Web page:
We're playing Scrabble. It's a nightmare." "Scrabble?" He sounds surprised. "Scrabble's great." "Not when you're playing with a family of geniuses, it's not. They all put words like 'iridiums'. And I put 'pig'.
Sophie Kinsella (I've Got Your Number)
I dream of lost vocabularies that might express some of what we no longer can.
Jack Gilbert (The Great Fires)
I was never a man of great ambition I cried too easily I didn't have a head for science Words often failed me While others prayed I only moved my lips
Nicole Krauss (The History of Love)
The art of not reading is a very important one. It consists in not taking an interest in whatever may be engaging the attention of the general public at any particular time. When some political or ecclesiastical pamphlet, or novel, or poem is making a great commotion, you should remember that he who writes for fools always finds a large public. A precondition for reading good books is not reading bad ones: for life is short.
Arthur Schopenhauer (Essays and Aphorisms)
A foolish consistency is the hobgoblin of little minds, adored by little statesmen and philosophers and divines. With consistency a great soul has simply nothing to do. He may as well concern himself with his shadow on the wall. Speak what you think now in hard words, and to-morrow speak what to-morrow thinks in hard words again, though it contradict every thing you said to-day. — 'Ah, so you shall be sure to be misunderstood.' — Is it so bad, then, to be misunderstood? Pythagoras was misunderstood, and Socrates, and Jesus, and Luther, and Copernicus, and Galileo, and Newton, and every pure and wise spirit that ever took flesh. To be great is to be misunderstood.
Ralph Waldo Emerson (Self-Reliance)
When Great Trees Fall When great trees fall, rocks on distant hills shudder, lions hunker down in tall grasses, and even elephants lumber after safety. When great trees fall in forests, small things recoil into silence, their senses eroded beyond fear. When great souls die, the air around us becomes light, rare, sterile. We breathe, briefly. Our eyes, briefly, see with a hurtful clarity. Our memory, suddenly sharpened, examines, gnaws on kind words unsaid, promised walks never taken. Great souls die and our reality, bound to them, takes leave of us. Our souls, dependent upon their nurture, now shrink, wizened. Our minds, formed and informed by their radiance, fall away. We are not so much maddened as reduced to the unutterable ignorance of dark, cold caves. And when great souls die, after a period peace blooms, slowly and always irregularly. Spaces fill with a kind of soothing electric vibration. Our senses, restored, never to be the same, whisper to us. They existed. They existed. We can be. Be and be better. For they existed.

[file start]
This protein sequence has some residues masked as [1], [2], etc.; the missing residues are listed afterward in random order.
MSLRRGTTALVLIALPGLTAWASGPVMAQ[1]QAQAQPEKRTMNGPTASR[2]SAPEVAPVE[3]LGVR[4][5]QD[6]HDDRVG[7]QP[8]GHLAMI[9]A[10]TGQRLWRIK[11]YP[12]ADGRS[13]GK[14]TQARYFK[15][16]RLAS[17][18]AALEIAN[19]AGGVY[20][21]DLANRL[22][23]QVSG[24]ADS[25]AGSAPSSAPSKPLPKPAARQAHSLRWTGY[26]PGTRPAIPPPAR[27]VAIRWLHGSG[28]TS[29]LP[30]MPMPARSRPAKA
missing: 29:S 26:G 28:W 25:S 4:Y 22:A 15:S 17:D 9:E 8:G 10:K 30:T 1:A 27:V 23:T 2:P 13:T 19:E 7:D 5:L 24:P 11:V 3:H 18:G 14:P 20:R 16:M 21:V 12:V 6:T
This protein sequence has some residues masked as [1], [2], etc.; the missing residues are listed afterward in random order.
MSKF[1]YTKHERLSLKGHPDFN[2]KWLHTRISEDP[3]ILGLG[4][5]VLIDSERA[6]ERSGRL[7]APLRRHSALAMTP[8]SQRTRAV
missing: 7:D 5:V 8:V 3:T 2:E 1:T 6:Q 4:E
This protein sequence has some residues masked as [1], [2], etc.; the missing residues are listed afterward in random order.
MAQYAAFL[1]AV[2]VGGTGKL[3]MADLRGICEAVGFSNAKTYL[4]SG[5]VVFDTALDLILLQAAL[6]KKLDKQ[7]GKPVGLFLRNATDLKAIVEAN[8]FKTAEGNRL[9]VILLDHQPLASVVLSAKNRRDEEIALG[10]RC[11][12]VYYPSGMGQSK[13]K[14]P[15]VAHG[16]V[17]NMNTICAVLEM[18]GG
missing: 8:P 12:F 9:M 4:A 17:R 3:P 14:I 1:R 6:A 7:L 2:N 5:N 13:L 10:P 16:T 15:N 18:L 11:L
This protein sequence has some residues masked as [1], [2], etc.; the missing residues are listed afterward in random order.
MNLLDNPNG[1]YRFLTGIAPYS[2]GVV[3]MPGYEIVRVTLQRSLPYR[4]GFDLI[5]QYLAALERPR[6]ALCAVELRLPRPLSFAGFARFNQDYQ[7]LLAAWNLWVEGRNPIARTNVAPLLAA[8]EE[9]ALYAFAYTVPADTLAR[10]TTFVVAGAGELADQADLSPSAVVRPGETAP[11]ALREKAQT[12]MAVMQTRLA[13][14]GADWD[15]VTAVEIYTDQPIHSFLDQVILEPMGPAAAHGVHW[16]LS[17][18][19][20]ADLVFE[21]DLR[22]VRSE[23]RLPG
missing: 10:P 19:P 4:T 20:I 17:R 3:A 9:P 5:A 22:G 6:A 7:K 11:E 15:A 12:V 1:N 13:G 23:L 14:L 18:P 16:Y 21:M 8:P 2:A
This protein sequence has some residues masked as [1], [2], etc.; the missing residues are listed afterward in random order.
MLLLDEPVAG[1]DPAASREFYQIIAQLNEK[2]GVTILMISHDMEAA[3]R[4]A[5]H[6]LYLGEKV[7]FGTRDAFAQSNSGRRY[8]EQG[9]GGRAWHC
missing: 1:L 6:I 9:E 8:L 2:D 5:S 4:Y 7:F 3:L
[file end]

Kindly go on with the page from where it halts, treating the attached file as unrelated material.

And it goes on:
Maya Angelou
A stirring warmth flowed from her, as if her heart was trying to come out to you concealed in one of those breathless, thrilling words.
F. Scott Fitzgerald (The Great Gatsby)
One great use of words is to hide our thoughts.
Voltaire
Love is the bane of honor, the death of duty. What is honor compared to a woman's love? What is duty against the feel of a newborn son in your arms ... or the memory of a brother's smile? Wind and words. Wind and words. We are only human, and the gods have fashioned us for love. That is our great glory, and our great tragedy.
George R.R. Martin (A Game of Thrones (A Song of Ice and Fire, #1))
You say 'I' and you are proud of this word. But greater than this- although you will not believe in it - is your body and its great intelligence, which does not say 'I' but performs 'I'.
Friedrich Nietzsche (Thus Spoke Zarathustra)
I believe that today more than ever a book should be sought after even if it has only one great page in it. We must search for fragments, splinters, toenails, anything that has ore in it, anything that is capable of resuscitating the body and the soul.
Henry Miller (Tropic of Cancer (Tropic, #1))
That was a memorable day to me, for it made great changes in me. But it is the same with any life. Imagine one selected day struck out of it, and think how different its course would have been. Pause you who read this, and think for a moment of the long chain of iron or gold, of thorns or flowers, that would never have bound you, but for the formation of the first link on one memorable day.
Charles Dickens (Great Expectations)
Elmore Leonard's Ten Rules of Writing 1. Never open a book with weather. 2. Avoid prologues. 3. Never use a verb other than "said" to carry dialogue. 4. Never use an adverb to modify the verb "said”…he admonished gravely. 5. Keep your exclamation points under control. You are allowed no more than two or three per 100,000 words of prose. 6. Never use the words "suddenly" or "all hell broke loose." 7. Use regional dialect, patois, sparingly. 8. Avoid detailed descriptions of characters. 9. Don't go into great detail describing places and things. 10. Try to leave out the part that readers tend to skip. My most important rule is one that sums up the 10. If it sounds like writing, I rewrite it.
Elmore Leonard
It was the pure Language of the World. It required no explanation, just as the universe needs none as it travels through endless time. What the boy felt at that moment was that he was in the presence of the only woman in his life, and that, with no need for words, she recognized the same thing. He was more certain of it than of anything in the world. He had been told by his parents and grandparents that he must fall in love and really know a person before becoming committed. But maybe people who felt that way had never learned the universal language. Because, when you know that language, it's easy to understand that someone in the world awaits you, whether it's in the middle of the desert or in some great city. And when two such people encounter each other, and their eyes meet, the past and the future become unimportant. There is only that moment, and the incredible certainty that everything under the sun has been written by one hand only. It is the hand that evokes love, and creates a twin soul for every person in the world. Without such love, one's dreams would have no meaning.